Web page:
David R. Henderson  

The Most Important Macro Hour

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Ever since September, I've been wishing that Milton Friedman were still alive, not just because he was such a good, warm, friendly guy, but also because he would have brought a lot of clarity to the credit crisis, the bailout, and the proposed Obama fiscal policy. Well, today I watched three University of Chicago economists who, together, brought the kind of clarity Milton would have brought. Arnold has already blogged on this and mentioned the highlights but I want to add my recommendation and what I see as the high points.

I'm very impatient. I can speed read, but I can't watch or listen faster than anyone else. Yet the hour I spent watching the U. of C. event was the best macro hour I've spent since September.

The three economists, as Arnold mentioned, were John Huizinga, Kevin Murphy, and Robert Lucas. You will get a lot more out of watching it if you go to this web site, download Huizinga's and Murphy's overheads, and print them out.

Arnold covered Huizinga's highlights and so I have nothing to add other than that Huizinga laid it out beautifully and his overheads are worth showing to people. They show percentage job losses in various recessions to put this one in perspective. Huizinga, incidentally, was Yao Ming's agent.

The star presentation, though, was from baseball-cap-wearing Kevin Murphy. The clarity was superb. He laid out an equation that everyone could agree to so as to see if increases in government spending could have a good effect. The disagreements, he noted, would be on the various magnitudes and on one sign. Here's what Christie Romer must believe, here's what I believe, here's why Marty Feldstein is in trouble given his past work on deadweight loss from taxes, etc. Kevin made the point I made in my recent Forbes.com article about the destructiveness from cutting taxes without cutting marginal tax rates. Print out the equation and you can follow the numbers as you go along. Bottom line: if you share Kevin's view about the magnitudes, you will conclude that this Obama fiscal policy will be horrible. And you have to have a pretty extreme view of the magnitudes of the parameters to conclude that it will be on net good.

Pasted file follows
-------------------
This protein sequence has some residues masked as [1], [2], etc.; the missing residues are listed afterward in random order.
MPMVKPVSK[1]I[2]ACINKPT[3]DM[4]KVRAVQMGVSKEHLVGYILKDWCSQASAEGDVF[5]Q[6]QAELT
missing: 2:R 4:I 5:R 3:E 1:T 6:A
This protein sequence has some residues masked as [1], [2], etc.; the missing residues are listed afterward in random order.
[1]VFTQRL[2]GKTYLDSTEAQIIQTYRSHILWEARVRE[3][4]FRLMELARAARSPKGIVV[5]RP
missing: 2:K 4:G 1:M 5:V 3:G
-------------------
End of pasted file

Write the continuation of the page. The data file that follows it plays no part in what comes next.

The final presentation was a sobering one from Bob Lucas, who made the Friedman-type points about the quantity equation and why the Fed must be the lender of last resort but we should avoid all the fiscal policy stuff.

The best contribution from the audience was from John Cochrane, who was a junior economist at the Council of Economic Advisers when I was a senior economist there. Cochrane pointed out that he had gone through the last 50 years of textbooks (on his web site, he says 40) and couldn't find any of them claiming that increases in government spending were a good way out of recessions. He pointed out that given that the problem is a lack of investment, having the government spend money that it borrows must crowd out some investment. But watch it yourself.


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CATEGORIES: Fiscal Policy